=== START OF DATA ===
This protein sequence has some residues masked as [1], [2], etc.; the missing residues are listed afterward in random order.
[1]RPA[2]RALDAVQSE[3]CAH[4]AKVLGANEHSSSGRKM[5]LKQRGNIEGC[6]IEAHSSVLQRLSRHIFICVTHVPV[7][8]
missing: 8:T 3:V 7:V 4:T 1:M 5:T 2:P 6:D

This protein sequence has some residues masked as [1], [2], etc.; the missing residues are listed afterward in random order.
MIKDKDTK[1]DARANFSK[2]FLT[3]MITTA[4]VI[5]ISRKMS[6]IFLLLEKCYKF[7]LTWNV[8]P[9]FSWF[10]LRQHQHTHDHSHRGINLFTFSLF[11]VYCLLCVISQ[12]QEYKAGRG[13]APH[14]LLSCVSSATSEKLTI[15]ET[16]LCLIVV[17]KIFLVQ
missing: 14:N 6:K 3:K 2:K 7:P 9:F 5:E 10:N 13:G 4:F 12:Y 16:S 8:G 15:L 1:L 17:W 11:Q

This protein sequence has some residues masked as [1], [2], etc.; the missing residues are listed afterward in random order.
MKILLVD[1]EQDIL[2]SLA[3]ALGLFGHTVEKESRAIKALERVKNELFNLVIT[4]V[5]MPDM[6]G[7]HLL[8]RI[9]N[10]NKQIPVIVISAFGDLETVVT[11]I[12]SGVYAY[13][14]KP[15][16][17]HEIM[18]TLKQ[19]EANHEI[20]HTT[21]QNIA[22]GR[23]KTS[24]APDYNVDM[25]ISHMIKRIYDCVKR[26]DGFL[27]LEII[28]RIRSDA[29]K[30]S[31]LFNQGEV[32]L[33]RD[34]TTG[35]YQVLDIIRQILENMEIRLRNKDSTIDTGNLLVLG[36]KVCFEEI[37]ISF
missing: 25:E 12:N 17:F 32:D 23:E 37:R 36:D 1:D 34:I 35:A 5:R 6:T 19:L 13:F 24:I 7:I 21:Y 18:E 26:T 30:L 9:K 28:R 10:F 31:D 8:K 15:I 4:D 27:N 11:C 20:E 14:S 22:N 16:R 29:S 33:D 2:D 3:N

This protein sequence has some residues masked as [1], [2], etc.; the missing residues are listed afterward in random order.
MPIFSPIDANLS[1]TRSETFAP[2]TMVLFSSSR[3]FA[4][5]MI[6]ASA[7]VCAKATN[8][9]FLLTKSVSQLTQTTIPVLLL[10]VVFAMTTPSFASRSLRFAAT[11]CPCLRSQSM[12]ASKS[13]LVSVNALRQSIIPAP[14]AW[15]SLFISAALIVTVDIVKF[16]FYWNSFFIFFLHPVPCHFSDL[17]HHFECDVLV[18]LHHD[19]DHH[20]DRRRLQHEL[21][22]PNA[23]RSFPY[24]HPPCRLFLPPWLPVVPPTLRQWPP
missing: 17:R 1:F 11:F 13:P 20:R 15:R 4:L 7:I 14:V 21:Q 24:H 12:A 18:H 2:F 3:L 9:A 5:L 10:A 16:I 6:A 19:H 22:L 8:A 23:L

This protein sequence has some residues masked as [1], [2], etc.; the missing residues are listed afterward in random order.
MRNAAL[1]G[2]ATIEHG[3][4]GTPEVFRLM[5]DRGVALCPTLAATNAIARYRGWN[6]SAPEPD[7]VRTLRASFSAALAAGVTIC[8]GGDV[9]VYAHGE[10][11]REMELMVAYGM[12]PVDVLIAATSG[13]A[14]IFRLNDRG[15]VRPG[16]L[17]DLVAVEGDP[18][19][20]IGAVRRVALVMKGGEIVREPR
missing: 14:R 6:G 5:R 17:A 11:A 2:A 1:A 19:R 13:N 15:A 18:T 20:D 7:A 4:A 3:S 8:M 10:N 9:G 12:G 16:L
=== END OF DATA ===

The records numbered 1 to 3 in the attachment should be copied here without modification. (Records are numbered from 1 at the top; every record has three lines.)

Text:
This protein sequence has some residues masked as [1], [2], etc.; the missing residues are listed afterward in random order.
[1]RPA[2]RALDAVQSE[3]CAH[4]AKVLGANEHSSSGRKM[5]LKQRGNIEGC[6]IEAHSSVLQRLSRHIFICVTHVPV[7][8]
missing: 8:T 3:V 7:V 4:T 1:M 5:T 2:P 6:D

This protein sequence has some residues masked as [1], [2], etc.; the missing residues are listed afterward in random order.
MIKDKDTK[1]DARANFSK[2]FLT[3]MITTA[4]VI[5]ISRKMS[6]IFLLLEKCYKF[7]LTWNV[8]P[9]FSWF[10]LRQHQHTHDHSHRGINLFTFSLF[11]VYCLLCVISQ[12]QEYKAGRG[13]APH[14]LLSCVSSATSEKLTI[15]ET[16]LCLIVV[17]KIFLVQ
missing: 14:N 6:K 3:K 2:K 7:P 9:F 5:E 10:N 13:G 4:F 12:Y 16:S 8:G 15:L 1:L 17:W 11:Q

This protein sequence has some residues masked as [1], [2], etc.; the missing residues are listed afterward in random order.
MKILLVD[1]EQDIL[2]SLA[3]ALGLFGHTVEKESRAIKALERVKNELFNLVIT[4]V[5]MPDM[6]G[7]HLL[8]RI[9]N[10]NKQIPVIVISAFGDLETVVT[11]I[12]SGVYAY[13][14]KP[15][16][17]HEIM[18]TLKQ[19]EANHEI[20]HTT[21]QNIA[22]GR[23]KTS[24]APDYNVDM[25]ISHMIKRIYDCVKR[26]DGFL[27]LEII[28]RIRSDA[29]K[30]S[31]LFNQGEV[32]L[33]RD[34]TTG[35]YQVLDIIRQILENMEIRLRNKDSTIDTGNLLVLG[36]KVCFEEI[37]ISF
missing: 25:E 12:N 17:F 32:D 23:E 37:R 36:D 1:D 34:I 35:A 5:R 6:T 19:L 13:F 24:I 7:I 21:Y 18:E 26:T 30:L 9:K 28:R 10:F 31:D 8:K 15:I 4:D 27:N 11:C 20:E 14:S 22:N 16:R 29:S 33:D 2:D 3:N